Live-Action ‘Aladdin’ Controversy Casts Shadow on ‘Black Panther’

A scene from the 1992 Disney film Aladdin.

If you were ready to applaud Disney for its efforts towards casting minorities in “Black Panther” –– not so fast. Disney’s “Aladdin” live-action remake proves it still has a lot of room for improvement.

Kaushal Odedra is an extra in Disney’s upcoming live-action adaptation of the animated classic “Aladdin” directed by Guy Ritchie. After rejection from several roles, Odedra was finally awarded a spot in a film he thought would accurately depict diversity. However, he was shocked when he saw nearly 20 white extras being darkened to look more brown for a large sequence.

According to a statement from Disney in the Independent, “more than 400 of the 500 background performers were Indian, Middle Eastern, African, Mediterranean and Asian.” Disney resorted to using white extras because they faced difficulty in finding members of the Asian community having skills relating to stunts, dancing and camel handling.

Yet, the film is being shot in Longcross, an area of London that is home to over one million people of Indian, Pakistani, Bangladeshi and Arab heritage.

Ritchie’s “Aladdin” is not new to controversy. The studio reportedly delayed production because it had trouble casting its leads, having auditioned over 2,000 actors, as the parts required singing and dancing skills. Fans found it surprising that Disney claimed to have that much difficulty — the Indian film industry alone is dominated by musicals and many talented actors with international appeal — but the studio kept reassuring fans that it had to get the casting just right.

Given Disney’s stated goal of using one of the most diverse casts in film history, how is it that Disney could be so careless with a few background actors? Disney wasn’t unable to find the culturally appropriate extras –– they just got lazy. According to NYU students, the controversy is unsurprising but disappointing.

“It’s not that they don’t have the resources,” Tisch freshman Carolina Zeitune said. “When you take the easy way out, you’re not being thoughtful of other people’s cultures. It’s just gross.”

Sam Lowenburg, a freshman in Tisch studying Film and TV, relates to Zeitune.

“They’re trying to take the quick way out instead of the right way out,” Lowenburg said.

Representation matters on all fronts. From the protagonist to 100 extras, accurate casting is immensely important. Disney’s ignorance sends a painful message to Indian and Middle Eastern moviegoers that their screen presence —even on a minuscule level — can be considered irrelevant and replaceable in Hollywood.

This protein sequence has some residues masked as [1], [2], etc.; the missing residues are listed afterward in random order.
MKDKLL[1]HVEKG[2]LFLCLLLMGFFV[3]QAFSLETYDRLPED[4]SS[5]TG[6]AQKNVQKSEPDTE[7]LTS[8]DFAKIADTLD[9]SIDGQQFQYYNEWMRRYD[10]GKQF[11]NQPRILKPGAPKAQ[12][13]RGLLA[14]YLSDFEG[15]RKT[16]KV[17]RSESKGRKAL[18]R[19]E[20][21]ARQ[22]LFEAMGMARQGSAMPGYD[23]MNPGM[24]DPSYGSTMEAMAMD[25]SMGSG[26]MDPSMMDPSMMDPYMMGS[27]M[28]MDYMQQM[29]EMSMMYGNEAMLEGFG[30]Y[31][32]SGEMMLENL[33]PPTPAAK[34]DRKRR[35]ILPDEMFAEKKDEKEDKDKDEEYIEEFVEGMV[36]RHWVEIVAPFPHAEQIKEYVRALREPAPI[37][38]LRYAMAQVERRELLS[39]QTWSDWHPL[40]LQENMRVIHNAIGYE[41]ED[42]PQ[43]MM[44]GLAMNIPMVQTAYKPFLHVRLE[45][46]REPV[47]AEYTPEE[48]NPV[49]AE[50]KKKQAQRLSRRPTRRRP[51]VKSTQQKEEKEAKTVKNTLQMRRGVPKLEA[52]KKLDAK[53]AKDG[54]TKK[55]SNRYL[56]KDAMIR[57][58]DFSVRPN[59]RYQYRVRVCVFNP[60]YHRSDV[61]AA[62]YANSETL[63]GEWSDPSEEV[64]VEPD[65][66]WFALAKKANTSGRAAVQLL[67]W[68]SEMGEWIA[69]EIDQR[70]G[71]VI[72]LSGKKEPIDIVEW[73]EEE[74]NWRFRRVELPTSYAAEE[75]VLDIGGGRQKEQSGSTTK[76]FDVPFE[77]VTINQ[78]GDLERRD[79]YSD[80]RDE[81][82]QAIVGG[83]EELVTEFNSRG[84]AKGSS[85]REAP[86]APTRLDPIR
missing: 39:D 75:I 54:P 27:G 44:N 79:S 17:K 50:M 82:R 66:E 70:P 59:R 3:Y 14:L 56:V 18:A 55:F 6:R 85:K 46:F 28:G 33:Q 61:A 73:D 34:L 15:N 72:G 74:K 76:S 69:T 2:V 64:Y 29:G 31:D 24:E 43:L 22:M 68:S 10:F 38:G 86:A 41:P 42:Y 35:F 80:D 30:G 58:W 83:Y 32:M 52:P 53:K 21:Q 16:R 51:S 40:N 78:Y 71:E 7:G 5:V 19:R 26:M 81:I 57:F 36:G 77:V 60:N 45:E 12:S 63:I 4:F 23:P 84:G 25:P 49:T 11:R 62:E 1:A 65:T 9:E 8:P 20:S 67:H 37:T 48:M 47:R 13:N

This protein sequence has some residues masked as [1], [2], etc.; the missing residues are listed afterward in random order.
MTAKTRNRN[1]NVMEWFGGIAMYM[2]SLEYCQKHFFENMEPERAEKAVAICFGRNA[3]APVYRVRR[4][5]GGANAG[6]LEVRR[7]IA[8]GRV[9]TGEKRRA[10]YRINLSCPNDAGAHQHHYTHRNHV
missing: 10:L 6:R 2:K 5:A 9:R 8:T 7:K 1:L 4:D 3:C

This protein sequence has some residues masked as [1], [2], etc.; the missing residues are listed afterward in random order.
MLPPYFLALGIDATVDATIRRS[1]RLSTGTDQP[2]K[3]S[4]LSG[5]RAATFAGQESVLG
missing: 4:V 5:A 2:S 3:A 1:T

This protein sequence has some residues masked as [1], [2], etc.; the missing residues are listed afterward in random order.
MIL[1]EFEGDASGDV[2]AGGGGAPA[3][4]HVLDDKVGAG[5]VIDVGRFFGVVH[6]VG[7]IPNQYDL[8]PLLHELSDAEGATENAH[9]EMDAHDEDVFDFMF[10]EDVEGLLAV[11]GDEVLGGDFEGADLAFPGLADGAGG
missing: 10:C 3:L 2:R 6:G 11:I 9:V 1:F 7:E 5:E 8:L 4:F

Even more so, it implies that this notion has been normalized. When Odedra asked a Saudi extra about the issue, the latter responded with nonchalance.

This is how the industry works,” the extra said. “And there’s no point complaining about it since it isn’t going to change.”

In a time of “Black Panther,” a Disney-produced film, audiences react when they see equal representation on screen. When minority audiences see people of color in strong complex roles that aren’t mired in stereotypes, they feel a sense of empowerment after years of white males dominating the screen. “Aladdin” was going to be one of those movies. However, the fact remains that there was an attempt to work around diversity, undermining the film’s potential to change the way in which films about people of Indian, Middle Eastern and Arab heritage are made. Prince Anders, an originally white character specifically created for the remake, has also garnered controversy. Many find his appearance to be extraneous. Without context, Anders seems like an attempt to keep a white presence in the film. The studio can taut its diversity, but its script and casting — as well as assembling a majority white background crew — shows otherwise.

The various decisions Disney has made on the “Aladdin” remake sets a dangerous precedent for what may come of the “Mulan” live action adaptation as well. Given the film industry’s recent progress towards inclusion, why should it be a risk — financially or creatively — to include a minority actor in any movie? “Aladdin” is another example that is long overdue to change what is considered the norm.

 

Email Guru Ramanathan at [email protected]

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